In the annex - at the farthest corner from my room - live a young couple who have quarreled bitterly and loudly far into the night. Other young couples nearby are slow to complain - but finally one husband could bear it no longer, and wrote me a letter. There were certain by-products of this disorderly marriage, such as dirty house-keeping, lack of pride, lack of everything decent. It was a clear case of "Put them out." They had become a nuisance. But then what? They are two young souls - desperately needing help. Put them out? That wouldn't solve their problem. I went to see them. It's an embarrassing thing to intrude into a couple's private life. But, as I told them, their life was no longer private. It had become public property. I told them I was old-fashioned enough to believe that God can change human hearts. "We have no hearts," said the unhappy young husband, bitterly. "They're just pumping stations." "Oh, yes, you do have hearts - young, sensitive hearts. And you've put a heavy armor all around your hearts - to keep from being hurt. Why don't you lay your weapons down - and remove the armor?" The war-torn ex-sergeant was stubborn. "Give me until next Friday - when I'll have some money - and then I can find another place." "Of course. But no matter where you go, you can't get away from yourself - and your sense of defeat. Why not stay, and lick this thing?" No answer. The wife, still in bed at 9 o'clock in the morning, said never a word. It was an ordeal. I rose to go - but reiterated my faith that they could straighten out their tangled lives - and win back the respect of their fellow men. The young man thanked me. Wednesday the storm really drove me into their kitchen. The wife was cordial and more animated than I had believed she could be. Today the young ex-soldier told me that everything is hunky-dory. They are staying on. ...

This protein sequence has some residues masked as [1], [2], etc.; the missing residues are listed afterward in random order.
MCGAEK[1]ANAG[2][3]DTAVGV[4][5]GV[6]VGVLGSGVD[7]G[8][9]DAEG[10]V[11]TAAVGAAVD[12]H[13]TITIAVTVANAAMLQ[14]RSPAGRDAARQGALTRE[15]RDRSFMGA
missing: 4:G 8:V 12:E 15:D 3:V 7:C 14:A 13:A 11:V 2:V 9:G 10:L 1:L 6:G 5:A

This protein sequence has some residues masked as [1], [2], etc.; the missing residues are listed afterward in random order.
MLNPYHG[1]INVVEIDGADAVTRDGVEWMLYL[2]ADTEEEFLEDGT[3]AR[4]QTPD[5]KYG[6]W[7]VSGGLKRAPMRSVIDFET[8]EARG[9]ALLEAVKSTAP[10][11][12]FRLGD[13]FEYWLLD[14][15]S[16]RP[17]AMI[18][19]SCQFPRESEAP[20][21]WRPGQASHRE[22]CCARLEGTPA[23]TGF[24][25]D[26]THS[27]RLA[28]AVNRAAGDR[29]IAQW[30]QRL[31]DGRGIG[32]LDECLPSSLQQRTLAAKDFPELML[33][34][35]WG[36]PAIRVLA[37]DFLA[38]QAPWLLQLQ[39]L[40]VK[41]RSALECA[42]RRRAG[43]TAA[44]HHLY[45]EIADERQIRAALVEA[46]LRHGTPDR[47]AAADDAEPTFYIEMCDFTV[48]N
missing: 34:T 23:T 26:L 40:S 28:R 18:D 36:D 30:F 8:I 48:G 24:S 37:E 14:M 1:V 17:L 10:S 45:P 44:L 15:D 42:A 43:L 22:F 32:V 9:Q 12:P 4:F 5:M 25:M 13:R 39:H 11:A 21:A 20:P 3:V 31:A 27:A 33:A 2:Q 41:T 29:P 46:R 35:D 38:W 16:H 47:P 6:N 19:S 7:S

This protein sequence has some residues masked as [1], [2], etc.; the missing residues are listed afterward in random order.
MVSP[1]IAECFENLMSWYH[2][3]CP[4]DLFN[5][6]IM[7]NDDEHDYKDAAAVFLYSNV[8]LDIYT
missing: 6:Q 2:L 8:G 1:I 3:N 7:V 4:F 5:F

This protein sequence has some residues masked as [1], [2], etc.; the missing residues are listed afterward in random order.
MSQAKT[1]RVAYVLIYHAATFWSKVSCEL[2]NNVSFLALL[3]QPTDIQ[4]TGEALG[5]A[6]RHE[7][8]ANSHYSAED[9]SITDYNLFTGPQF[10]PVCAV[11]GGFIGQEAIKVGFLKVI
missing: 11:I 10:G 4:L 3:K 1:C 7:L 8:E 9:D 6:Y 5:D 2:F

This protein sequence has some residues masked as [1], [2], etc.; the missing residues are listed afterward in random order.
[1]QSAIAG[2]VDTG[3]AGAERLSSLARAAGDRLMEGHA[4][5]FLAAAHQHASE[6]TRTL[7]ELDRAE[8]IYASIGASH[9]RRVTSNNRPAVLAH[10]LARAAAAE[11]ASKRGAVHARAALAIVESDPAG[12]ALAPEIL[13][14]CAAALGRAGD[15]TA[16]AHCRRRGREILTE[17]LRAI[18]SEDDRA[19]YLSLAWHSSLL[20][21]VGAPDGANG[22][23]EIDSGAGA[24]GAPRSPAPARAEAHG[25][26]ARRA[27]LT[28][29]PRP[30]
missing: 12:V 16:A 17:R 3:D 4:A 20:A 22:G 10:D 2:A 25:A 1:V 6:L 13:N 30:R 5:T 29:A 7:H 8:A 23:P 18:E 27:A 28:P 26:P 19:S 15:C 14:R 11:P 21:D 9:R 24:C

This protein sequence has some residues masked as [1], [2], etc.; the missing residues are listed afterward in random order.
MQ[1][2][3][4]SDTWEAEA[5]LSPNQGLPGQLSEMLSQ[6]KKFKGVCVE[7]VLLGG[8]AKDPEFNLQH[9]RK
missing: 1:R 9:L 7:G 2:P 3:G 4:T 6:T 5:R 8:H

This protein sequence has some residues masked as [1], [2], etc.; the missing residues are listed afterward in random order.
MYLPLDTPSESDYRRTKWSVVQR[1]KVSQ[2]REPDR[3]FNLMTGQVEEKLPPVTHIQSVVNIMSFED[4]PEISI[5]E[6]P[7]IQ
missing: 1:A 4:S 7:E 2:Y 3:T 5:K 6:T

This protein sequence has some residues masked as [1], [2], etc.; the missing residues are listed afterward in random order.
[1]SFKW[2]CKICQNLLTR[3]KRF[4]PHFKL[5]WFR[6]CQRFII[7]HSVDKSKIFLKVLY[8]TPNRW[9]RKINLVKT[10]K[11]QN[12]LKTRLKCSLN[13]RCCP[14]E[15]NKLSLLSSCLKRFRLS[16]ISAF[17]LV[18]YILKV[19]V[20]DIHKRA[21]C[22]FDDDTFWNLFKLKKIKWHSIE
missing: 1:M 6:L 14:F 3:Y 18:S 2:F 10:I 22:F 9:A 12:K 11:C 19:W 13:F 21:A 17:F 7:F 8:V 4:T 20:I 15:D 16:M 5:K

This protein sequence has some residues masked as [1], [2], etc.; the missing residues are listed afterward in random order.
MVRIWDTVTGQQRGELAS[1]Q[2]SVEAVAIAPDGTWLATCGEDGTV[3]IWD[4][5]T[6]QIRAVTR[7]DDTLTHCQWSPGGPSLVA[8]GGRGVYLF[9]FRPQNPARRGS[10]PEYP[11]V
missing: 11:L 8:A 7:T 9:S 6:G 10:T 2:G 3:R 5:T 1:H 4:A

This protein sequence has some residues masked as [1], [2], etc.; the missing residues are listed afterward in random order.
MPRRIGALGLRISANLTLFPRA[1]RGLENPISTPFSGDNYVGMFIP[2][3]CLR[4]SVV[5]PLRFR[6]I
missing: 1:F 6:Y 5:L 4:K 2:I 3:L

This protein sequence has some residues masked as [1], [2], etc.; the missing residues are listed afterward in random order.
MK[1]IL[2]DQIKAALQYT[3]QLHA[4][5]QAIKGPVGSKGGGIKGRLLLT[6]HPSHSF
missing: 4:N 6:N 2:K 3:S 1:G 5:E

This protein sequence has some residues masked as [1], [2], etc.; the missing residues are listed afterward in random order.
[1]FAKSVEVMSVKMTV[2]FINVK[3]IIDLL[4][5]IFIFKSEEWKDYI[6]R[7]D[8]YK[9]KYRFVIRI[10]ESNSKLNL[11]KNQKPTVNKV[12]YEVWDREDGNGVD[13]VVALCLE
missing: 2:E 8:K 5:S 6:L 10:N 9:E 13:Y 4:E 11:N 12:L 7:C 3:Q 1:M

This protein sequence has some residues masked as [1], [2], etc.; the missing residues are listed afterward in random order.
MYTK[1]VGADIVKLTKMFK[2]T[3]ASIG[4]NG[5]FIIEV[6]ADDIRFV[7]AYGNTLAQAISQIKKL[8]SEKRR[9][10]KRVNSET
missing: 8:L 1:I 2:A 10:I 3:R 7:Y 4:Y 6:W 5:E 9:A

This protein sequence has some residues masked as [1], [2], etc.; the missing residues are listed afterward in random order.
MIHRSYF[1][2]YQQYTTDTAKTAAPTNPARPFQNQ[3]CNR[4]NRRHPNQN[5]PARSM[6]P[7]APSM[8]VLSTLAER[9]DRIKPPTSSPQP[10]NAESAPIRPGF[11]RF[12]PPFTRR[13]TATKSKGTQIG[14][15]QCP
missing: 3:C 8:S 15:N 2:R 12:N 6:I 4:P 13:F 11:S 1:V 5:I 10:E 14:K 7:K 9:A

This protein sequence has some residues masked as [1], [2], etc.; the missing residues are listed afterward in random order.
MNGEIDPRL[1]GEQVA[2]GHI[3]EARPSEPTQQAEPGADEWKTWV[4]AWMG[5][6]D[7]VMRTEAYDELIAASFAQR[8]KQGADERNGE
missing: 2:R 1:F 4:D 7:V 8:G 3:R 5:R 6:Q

The acute housing shortage here is a great social leveler. Just this week a charming, cultured woman - a real patrician - from the "deep south" - Geo'gia - came to my door - desperate for a place to live. She and her husband and two sons, 18 and 12, were all living in one room. The health department has ordered them out. During the war, the husband, an army officer, was stationed in Long Beach. He bought a lovely home, and brought his family here. A year later he was ordered to Puerto Rico, to take charge of a permanent project there, the nature of which did not fully register in my mind. The family sold their home, their furniture, their car, awaiting final orders. Then the government decided to abandon the project, for lack of funds. Here, stranded, are the innocent victims of monumental mis-management. The proud, beautiful little Geo'gian, who had always lived in a social sphere where all menial labor belonged to the lowly negro, is willing to scrub floors - just for a place to live.
A raven-haired gentlewoman from Central America - "just four months in theese United States" - wanted a room where she and her husband would have a "keet-chen" to do their own cookeeng. "The restaurant food ees bad for my husband's stomach. And I have already twenty-five pounds een my body too much." Dear, delightful Carmelita Delgards! I tried to save a room for her, but the one day that there was a vacancy she and her husband were in Los Angeles, and could not know that I left a notification under her door in a rooming house nearby. The hard-boiled owner here urged me on to the next applicant, Carmelita and Salvadore came at 9 that night - just home from L.A. - and one hour too late! Such is life in crowded Long Beach.
Now I must close. But next week I must tell you of our visit to Fibber and Molly Magee's broadcast. Asking your forgiveness for the long "dry spell," I hope that from here on I can share with you the colorful life in California.
Florence B. Taylor.
408 Chestnut Ave.,
Long Beach 2, Calif.
P.S. - The giant air-ship in our harbor, which I mentioned as column material, is not yet open to the public.
Next - 12/5/46 - Visit to NBC studios